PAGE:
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Brian Leavitt
03-09-2015, 11:39 AM
I typically clean my laser optics on a weekly basis, unless I'm running a lot of glass, which requires more frequent cleanings. Well, the one time I forgot...

http://i.imgur.com/n35EkjVl.jpg
http://i.imgur.com/GUFskt7l.jpg

Scott Shepherd
03-09-2015, 11:51 AM
Ouch, looks like it started frying the mirror too :( Hopefully you can save the mirror.

Jeff Belany
03-09-2015, 11:58 AM
What were you lasering that caused that? Luckily mine have never got that bad. Curious -- I never thought of glass being a 'dirty' product to laser. Wood and acrylic cause me the most issues.

Jeff in northern Wisconsin

Mike Null
03-09-2015, 12:10 PM
I examine my lens daily. No replacement in nearly 18 years. Cermark gets a lens dirty in a hurry.

Mike Lassiter
03-09-2015, 12:31 PM
Brian were you doing raster engraving by chance?
I was engraving ceramic tile about a year ago to try color filling and running full power (135 watts) and realatively slow speed and had something like the pictures happen. The tile was popping (?) and I didn't think too much about it until trying to cut 1\4" mdf afterwards and that went very poorly. Wide burn mark instead of cutting. My lens looked similar but maybe wasn't black as yours but a dark brown. I think a fragment of tile popped up and hit my lens cracking it. Then the lens absorbed heat from the beam and became very hot (very quickly too with full 135 watts in use) and started discoloring.
Just curious if similar situtation with you. My lens was not damaged before the ceramic tile, as I had changed to it before doing the tile. Pretty sure the lens got damaged by popping fragments of the tile then the lens began absorbing heat from the beam afterwards in my case.

I typically clean my laser optics on a weekly basis, unless I'm running a lot of glass, which requires more frequent cleanings. Well, the one time I forgot...

http://i.imgur.com/n35EkjVl.jpg
http://i.imgur.com/GUFskt7l.jpg

Clark Pace
03-09-2015, 8:33 PM
Wow. I look at my optics doing job that requires i turn off air assist. I also do routine machine cleanup including lubing the gears about once a month. But i do look at my optics often.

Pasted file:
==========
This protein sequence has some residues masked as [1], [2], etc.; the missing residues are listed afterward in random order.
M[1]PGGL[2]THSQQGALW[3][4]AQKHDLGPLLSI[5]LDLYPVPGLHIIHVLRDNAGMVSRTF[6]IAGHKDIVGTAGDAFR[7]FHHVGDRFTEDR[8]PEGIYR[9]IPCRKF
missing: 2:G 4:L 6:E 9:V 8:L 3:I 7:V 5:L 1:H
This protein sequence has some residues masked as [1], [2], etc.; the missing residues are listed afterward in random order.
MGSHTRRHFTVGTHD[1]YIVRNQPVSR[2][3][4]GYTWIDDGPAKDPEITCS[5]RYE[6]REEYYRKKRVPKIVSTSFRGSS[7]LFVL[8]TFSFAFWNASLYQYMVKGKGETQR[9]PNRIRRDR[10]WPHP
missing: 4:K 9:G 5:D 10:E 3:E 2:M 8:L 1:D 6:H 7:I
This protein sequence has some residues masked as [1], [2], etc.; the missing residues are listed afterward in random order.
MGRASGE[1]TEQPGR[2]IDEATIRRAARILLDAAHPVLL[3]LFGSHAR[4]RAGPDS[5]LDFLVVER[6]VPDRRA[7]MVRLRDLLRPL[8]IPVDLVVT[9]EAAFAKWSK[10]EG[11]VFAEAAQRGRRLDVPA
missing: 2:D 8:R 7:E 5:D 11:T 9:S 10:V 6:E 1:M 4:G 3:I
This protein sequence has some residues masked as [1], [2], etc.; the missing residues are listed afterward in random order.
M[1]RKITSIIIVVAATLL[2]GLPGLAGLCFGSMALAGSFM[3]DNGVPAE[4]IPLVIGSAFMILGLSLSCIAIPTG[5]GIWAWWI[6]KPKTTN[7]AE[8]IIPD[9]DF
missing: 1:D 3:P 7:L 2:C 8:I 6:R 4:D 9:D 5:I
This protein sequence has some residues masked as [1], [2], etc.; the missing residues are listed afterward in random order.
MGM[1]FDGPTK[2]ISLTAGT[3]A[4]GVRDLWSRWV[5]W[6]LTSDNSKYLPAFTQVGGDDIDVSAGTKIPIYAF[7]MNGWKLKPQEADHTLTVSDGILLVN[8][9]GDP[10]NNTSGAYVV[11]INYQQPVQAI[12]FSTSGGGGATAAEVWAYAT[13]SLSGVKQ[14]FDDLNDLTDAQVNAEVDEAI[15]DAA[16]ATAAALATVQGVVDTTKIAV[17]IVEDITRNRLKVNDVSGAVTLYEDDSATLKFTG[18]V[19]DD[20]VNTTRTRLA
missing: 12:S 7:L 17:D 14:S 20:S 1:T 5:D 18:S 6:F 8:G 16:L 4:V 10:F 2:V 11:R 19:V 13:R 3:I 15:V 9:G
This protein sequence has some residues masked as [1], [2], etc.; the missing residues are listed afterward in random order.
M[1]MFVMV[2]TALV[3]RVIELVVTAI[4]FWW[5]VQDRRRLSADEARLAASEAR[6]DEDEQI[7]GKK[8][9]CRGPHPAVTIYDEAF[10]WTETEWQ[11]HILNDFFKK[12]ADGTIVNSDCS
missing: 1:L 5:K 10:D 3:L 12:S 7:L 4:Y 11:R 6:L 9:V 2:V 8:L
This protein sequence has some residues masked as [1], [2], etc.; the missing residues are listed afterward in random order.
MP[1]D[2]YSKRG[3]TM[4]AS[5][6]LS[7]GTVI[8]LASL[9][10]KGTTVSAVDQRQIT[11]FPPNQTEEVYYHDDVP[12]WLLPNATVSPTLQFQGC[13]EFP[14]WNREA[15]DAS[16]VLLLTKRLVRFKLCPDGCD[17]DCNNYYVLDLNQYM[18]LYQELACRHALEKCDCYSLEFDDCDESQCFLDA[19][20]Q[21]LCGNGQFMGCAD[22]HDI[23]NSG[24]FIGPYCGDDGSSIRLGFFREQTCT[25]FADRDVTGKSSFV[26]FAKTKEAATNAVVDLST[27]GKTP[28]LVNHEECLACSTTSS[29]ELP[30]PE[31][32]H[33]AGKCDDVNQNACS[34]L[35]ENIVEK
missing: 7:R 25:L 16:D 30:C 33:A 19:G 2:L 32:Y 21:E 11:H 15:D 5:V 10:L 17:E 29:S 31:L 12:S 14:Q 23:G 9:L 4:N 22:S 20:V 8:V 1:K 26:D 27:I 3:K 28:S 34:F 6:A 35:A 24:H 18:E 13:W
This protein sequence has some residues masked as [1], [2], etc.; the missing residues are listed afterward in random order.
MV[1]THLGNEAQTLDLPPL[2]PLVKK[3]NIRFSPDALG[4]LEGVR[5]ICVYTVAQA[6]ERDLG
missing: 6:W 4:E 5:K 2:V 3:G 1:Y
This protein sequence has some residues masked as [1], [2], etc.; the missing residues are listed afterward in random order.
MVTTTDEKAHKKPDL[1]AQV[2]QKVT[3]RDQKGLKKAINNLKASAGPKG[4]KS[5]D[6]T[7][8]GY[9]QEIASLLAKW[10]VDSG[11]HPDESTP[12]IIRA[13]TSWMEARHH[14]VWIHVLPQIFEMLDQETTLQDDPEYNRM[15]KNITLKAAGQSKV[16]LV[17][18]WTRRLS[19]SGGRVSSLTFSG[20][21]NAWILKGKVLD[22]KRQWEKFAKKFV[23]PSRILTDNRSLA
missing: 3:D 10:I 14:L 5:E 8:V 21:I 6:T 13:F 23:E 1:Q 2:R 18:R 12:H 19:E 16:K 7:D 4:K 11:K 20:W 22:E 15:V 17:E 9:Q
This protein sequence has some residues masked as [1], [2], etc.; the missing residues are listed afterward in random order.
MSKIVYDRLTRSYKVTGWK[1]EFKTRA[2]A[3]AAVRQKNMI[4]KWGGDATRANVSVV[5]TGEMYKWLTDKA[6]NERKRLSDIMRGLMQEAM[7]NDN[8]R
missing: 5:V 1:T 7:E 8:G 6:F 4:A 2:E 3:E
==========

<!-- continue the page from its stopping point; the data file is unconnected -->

Keith Colson
03-10-2015, 4:19 AM
My air assist is always on. The only thing that comes off is the nozzle and that's only for Cermark and synthetic wood engraving. My lens barely gets dirty. Those lens/mirror units here in New Zealand are about 1000 bucks so I am really trying to avoid buying another one.

Scott Shepherd
03-10-2015, 9:13 AM
My air assist is always on. The only thing that comes off is the nozzle and that's only for Cermark and synthetic wood engraving. My lens barely gets dirty. Those lens/mirror units here in New Zealand are about 1000 bucks so I am really trying to avoid buying another one.

Are you saying you use engrave the cermark and synthetic wood with the nose cone off and the air on? If so, that's a sure fire way to break a lens. That's a known no-no so be careful, especially when you are looking at $1,000 to replace them in your country. It essentially create a vacuum and sucks debris up into the lens cavity. I've witnessed it many times. I'll walk by a laser, typically when someone new is using it, watch it cut and immediately notice something is not right. I look, the nose cone is off, the air is on. It'll fog up the optics in a very short period of time, so be careful.

Brian Leavitt
03-10-2015, 2:16 PM
Ouch, looks like it started frying the mirror too :( Hopefully you can save the mirror.
The mirror is actually fine, thankfully. By the time I noticed something was amiss with the laser, the lens was smoking and some of the smoke residue got on the mirror. It wiped right off, though.

Brian Leavitt
03-10-2015, 2:19 PM
What were you lasering that caused that? Luckily mine have never got that bad. Curious -- I never thought of glass being a 'dirty' product to laser. Wood and acrylic cause me the most issues.

Jeff in northern Wisconsin
I think I was running acrylic awards when I noticed, but I was doing glass awards before that. When I do glass, it creates a very fine white powder that clings to everything, which is why I typically clean the lens after running glass.

Brian Leavitt